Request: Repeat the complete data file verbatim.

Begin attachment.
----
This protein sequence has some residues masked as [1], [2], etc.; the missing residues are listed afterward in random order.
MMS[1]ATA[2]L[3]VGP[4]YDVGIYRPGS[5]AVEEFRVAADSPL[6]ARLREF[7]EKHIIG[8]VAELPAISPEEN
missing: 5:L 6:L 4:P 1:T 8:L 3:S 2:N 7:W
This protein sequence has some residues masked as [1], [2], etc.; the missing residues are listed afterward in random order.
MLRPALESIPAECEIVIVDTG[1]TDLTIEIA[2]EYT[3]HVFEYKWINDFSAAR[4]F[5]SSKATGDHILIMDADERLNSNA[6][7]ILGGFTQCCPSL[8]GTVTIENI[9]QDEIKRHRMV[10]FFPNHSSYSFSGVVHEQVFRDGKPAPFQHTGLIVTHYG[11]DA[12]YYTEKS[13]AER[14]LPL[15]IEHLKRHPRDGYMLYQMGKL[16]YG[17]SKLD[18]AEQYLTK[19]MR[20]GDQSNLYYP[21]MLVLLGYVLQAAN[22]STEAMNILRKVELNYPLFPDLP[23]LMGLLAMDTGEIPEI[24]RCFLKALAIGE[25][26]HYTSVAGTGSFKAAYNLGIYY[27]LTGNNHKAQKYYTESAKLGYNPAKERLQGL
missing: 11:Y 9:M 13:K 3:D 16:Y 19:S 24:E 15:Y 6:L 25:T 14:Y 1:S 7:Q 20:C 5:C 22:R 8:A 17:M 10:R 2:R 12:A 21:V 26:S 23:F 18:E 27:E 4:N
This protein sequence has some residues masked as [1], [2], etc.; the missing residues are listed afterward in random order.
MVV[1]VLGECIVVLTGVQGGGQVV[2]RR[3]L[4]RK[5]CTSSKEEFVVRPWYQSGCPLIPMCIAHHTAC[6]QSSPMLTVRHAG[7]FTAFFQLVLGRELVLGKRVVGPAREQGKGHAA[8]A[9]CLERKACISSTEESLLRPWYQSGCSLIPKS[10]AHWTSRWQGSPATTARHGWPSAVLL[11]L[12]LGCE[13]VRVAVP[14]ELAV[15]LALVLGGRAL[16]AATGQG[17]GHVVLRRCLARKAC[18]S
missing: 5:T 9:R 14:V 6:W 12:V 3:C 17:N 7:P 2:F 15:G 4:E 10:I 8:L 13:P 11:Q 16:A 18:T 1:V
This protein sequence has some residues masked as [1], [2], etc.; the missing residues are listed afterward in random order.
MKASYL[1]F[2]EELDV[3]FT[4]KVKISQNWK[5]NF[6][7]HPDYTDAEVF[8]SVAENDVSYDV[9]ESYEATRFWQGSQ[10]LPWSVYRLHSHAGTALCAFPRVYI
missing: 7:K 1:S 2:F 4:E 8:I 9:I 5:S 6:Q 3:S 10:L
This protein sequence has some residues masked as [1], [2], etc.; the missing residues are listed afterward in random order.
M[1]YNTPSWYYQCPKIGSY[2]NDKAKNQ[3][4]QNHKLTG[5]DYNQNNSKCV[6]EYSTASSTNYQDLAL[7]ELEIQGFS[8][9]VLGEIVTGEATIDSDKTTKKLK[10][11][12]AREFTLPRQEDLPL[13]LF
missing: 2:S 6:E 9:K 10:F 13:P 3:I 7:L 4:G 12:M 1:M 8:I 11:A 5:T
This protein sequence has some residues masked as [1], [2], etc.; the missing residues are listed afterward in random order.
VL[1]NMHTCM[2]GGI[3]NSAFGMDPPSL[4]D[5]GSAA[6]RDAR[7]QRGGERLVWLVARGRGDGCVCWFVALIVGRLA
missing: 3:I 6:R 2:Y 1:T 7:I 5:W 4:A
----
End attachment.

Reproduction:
This protein sequence has some residues masked as [1], [2], etc.; the missing residues are listed afterward in random order.
MMS[1]ATA[2]L[3]VGP[4]YDVGIYRPGS[5]AVEEFRVAADSPL[6]ARLREF[7]EKHIIG[8]VAELPAISPEEN
missing: 5:L 6:L 4:P 1:T 8:L 3:S 2:N 7:W
This protein sequence has some residues masked as [1], [2], etc.; the missing residues are listed afterward in random order.
MLRPALESIPAECEIVIVDTG[1]TDLTIEIA[2]EYT[3]HVFEYKWINDFSAAR[4]F[5]SSKATGDHILIMDADERLNSNA[6][7]ILGGFTQCCPSL[8]GTVTIENI[9]QDEIKRHRMV[10]FFPNHSSYSFSGVVHEQVFRDGKPAPFQHTGLIVTHYG[11]DA[12]YYTEKS[13]AER[14]LPL[15]IEHLKRHPRDGYMLYQMGKL[16]YG[17]SKLD[18]AEQYLTK[19]MR[20]GDQSNLYYP[21]MLVLLGYVLQAAN[22]STEAMNILRKVELNYPLFPDLP[23]LMGLLAMDTGEIPEI[24]RCFLKALAIGE[25][26]HYTSVAGTGSFKAAYNLGIYY[27]LTGNNHKAQKYYTESAKLGYNPAKERLQGL
missing: 11:Y 9:M 13:K 3:D 16:Y 19:S 24:E 15:Y 6:L 25:T 14:Y 1:S 7:Q 20:C 5:C 22:R 8:A 17:M 10:R 2:R 12:A 21:V 26:S 23:F 18:E 27:E 4:N
This protein sequence has some residues masked as [1], [2], etc.; the missing residues are listed afterward in random order.
MVV[1]VLGECIVVLTGVQGGGQVV[2]RR[3]L[4]RK[5]CTSSKEEFVVRPWYQSGCPLIPMCIAHHTAC[6]QSSPMLTVRHAG[7]FTAFFQLVLGRELVLGKRVVGPAREQGKGHAA[8]A[9]CLERKACISSTEESLLRPWYQSGCSLIPKS[10]AHWTSRWQGSPATTARHGWPSAVLL[11]L[12]LGCE[13]VRVAVP[14]ELAV[15]LALVLGGRAL[16]AATGQG[17]GHVVLRRCLARKAC[18]S
missing: 5:T 9:R 14:V 6:W 12:V 3:C 17:N 7:P 2:F 15:G 4:E 10:I 8:L 13:P 11:Q 16:A 18:T 1:V
This protein sequence has some residues masked as [1], [2], etc.; the missing residues are listed afterward in random order.
MKASYL[1]F[2]EELDV[3]FT[4]KVKISQNWK[5]NF[6][7]HPDYTDAEVF[8]SVAENDVSYDV[9]ESYEATRFWQGSQ[10]LPWSVYRLHSHAGTALCAFPRVYI
missing: 7:K 1:S 2:F 4:E 8:I 9:I 5:S 6:Q 3:S 10:L
This protein sequence has some residues masked as [1], [2], etc.; the missing residues are listed afterward in random order.
M[1]YNTPSWYYQCPKIGSY[2]NDKAKNQ[3][4]QNHKLTG[5]DYNQNNSKCV[6]EYSTASSTNYQDLAL[7]ELEIQGFS[8][9]VLGEIVTGEATIDSDKTTKKLK[10][11][12]AREFTLPRQEDLPL[13]LF
missing: 2:S 6:E 9:K 10:F 13:P 3:I 7:L 4:G 12:M 1:M 8:I 11:A 5:T
This protein sequence has some residues masked as [1], [2], etc.; the missing residues are listed afterward in random order.
VL[1]NMHTCM[2]GGI[3]NSAFGMDPPSL[4]D[5]GSAA[6]RDAR[7]QRGGERLVWLVARGRGDGCVCWFVALIVGRLA
missing: 3:I 6:R 2:Y 1:T 7:I 5:W 4:A